Oakland Fights to Keep A’s

The city selects a new ballpark site for the team and is moving forward with an environmental study as Jean Quan prepares to become mayor.

Now that Jean Quan has been elected mayor, the City of Oakland is not going to let the Oakland A’s move to San Jose without a fight. Next week, the Oakland Planning Commission will unveil a proposal for a new 39,000-seat ballpark along the city’s waterfront, at a site known as Victory Court. The city plans to conduct a thorough environmental review of the site next to the Lake Merritt Channel and the Oakland Estuary.

The proposed ballpark location in Jack London Square happens to be Quan’s favored site. She advocated it during the campaign as a way to keep the A’s in Oakland. She said she believes a new ballpark at Victory Court would help businesses in nearby Chinatown and could provide the impetus for a new hotel/convention center. “I think it’s the best site,” Quan said. “It could really kick-start the area.”

The city’s plans for a new ballpark probably would have been scrapped if Don Perata had won the mayor’s race. During the campaign, he made it clear that he would not fight to block the A’s planned move to the South Bay if elected. A’s owners Lew Wolff and John Fisher, who want to relocate their team to San Jose, supported Perata by donating $25,000 to a committee working to get him elected.

Quan, by contrast, called Major League Baseball officials the day after she defeated Perata to make sure they understood her position. “I wanted to let them know that I won and that I would be fighting to keep the A’s,” Quan said. “And I wanted to make sure they knew that I would be doing everything possible to keep the negotiations going.”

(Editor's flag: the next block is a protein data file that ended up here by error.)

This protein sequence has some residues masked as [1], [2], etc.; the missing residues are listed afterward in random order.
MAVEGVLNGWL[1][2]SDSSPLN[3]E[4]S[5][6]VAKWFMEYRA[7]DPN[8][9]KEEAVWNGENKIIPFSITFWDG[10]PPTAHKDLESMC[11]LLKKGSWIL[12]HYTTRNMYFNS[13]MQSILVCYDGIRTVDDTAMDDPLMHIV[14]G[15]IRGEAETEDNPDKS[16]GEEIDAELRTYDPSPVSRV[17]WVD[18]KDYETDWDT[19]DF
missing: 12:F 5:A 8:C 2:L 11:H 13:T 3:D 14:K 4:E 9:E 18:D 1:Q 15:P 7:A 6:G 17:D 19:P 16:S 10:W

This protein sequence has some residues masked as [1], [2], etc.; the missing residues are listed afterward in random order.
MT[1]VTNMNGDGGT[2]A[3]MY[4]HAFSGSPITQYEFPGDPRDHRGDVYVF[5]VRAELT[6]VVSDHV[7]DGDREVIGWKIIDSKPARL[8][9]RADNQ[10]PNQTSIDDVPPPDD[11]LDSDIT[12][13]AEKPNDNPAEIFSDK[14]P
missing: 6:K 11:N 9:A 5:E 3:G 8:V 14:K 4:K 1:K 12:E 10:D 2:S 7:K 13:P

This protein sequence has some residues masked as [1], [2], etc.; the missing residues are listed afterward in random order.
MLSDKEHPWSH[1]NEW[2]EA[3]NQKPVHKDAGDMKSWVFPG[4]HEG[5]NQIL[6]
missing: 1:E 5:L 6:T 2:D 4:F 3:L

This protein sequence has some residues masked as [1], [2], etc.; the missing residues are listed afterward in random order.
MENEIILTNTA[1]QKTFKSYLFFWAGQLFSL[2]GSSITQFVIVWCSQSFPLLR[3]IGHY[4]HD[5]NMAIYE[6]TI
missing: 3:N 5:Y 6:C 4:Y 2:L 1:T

The city has been negotiating with a committee appointed by Major League Baseball to determine whether the A’s should stay in Oakland or move to San Jose. City Administrator Dan Lindheim, who has been leading Oakland’s negotiations, said the city decided to go ahead with the environmental impact report because the league wants to have a new stadium for the A’s in place by Opening Day 2015. Lindheim also said the league clearly would prefer that the city pick a downtown-waterfront site like the San Francisco Giants did with their ballpark. “Baseball has this vision of a downtown-waterfront ballpark, and this site is downtown and it’s on the waterfront,” he said, referring to the Victory Court site.

The Victory Court site was one of four the city had been considering, and one of two new sites that Oakland unveiled as possibilities earlier this year. There were two more sites in Jack London Square, plus the Oakland-Alameda County Coliseum parking lot. The city will begin accepting comments on the EIR at the December 1 Planning Commission meeting.

Quan also said she believes a ballpark at Victory Court would spur further development at Jack London Square and the planned Oak-to-Ninth housing development. The ballpark would be built between the two. Ironically, the Jack London Square development and the Oak-to-Ninth project are owned by two of Perata’s best donors, Jim Falaschi and Michael Ghielmetti. Both have expressed support for a new A’s ballpark next to their developments.